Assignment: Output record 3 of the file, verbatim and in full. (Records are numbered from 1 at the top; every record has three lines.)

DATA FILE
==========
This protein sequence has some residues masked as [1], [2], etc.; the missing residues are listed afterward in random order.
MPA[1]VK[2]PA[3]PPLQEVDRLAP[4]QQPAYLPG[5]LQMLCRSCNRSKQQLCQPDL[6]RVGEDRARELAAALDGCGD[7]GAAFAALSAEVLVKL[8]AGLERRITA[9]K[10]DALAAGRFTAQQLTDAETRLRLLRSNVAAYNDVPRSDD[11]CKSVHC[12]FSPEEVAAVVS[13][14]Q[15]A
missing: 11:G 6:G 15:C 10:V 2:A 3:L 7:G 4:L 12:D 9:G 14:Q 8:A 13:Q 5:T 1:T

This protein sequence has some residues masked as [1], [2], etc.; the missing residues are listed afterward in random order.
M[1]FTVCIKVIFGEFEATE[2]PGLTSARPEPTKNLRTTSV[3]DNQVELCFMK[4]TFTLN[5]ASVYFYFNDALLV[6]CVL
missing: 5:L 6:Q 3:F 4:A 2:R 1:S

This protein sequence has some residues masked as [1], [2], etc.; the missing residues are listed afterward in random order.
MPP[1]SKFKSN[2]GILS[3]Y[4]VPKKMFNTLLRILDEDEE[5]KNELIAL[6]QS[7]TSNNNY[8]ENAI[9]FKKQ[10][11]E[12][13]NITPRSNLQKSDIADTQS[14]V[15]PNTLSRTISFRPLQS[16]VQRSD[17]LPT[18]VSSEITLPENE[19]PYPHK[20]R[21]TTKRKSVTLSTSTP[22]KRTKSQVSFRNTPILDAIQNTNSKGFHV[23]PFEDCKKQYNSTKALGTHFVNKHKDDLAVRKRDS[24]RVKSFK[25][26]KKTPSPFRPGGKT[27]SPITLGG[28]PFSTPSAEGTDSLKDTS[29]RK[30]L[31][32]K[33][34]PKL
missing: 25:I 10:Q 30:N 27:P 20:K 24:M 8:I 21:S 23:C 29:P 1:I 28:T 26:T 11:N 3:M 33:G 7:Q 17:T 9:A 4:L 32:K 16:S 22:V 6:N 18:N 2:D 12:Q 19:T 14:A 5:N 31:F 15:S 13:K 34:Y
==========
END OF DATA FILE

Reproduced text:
This protein sequence has some residues masked as [1], [2], etc.; the missing residues are listed afterward in random order.
MPP[1]SKFKSN[2]GILS[3]Y[4]VPKKMFNTLLRILDEDEE[5]KNELIAL[6]QS[7]TSNNNY[8]ENAI[9]FKKQ[10][11]E[12][13]NITPRSNLQKSDIADTQS[14]V[15]PNTLSRTISFRPLQS[16]VQRSD[17]LPT[18]VSSEITLPENE[19]PYPHK[20]R[21]TTKRKSVTLSTSTP[22]KRTKSQVSFRNTPILDAIQNTNSKGFHV[23]PFEDCKKQYNSTKALGTHFVNKHKDDLAVRKRDS[24]RVKSFK[25][26]KKTPSPFRPGGKT[27]SPITLGG[28]PFSTPSAEGTDSLKDTS[29]RK[30]L[31][32]K[33][34]PKL
missing: 25:I 10:Q 30:N 27:P 20:K 24:M 8:I 21:S 23:C 29:P 1:I 28:T 26:T 11:N 3:M 33:G 7:Q 17:T 9:A 4:L 32:K 16:S 22:V 6:N 18:N 2:D 12:Q 19:T 14:A 5:N 31:F 15:S 13:K 34:Y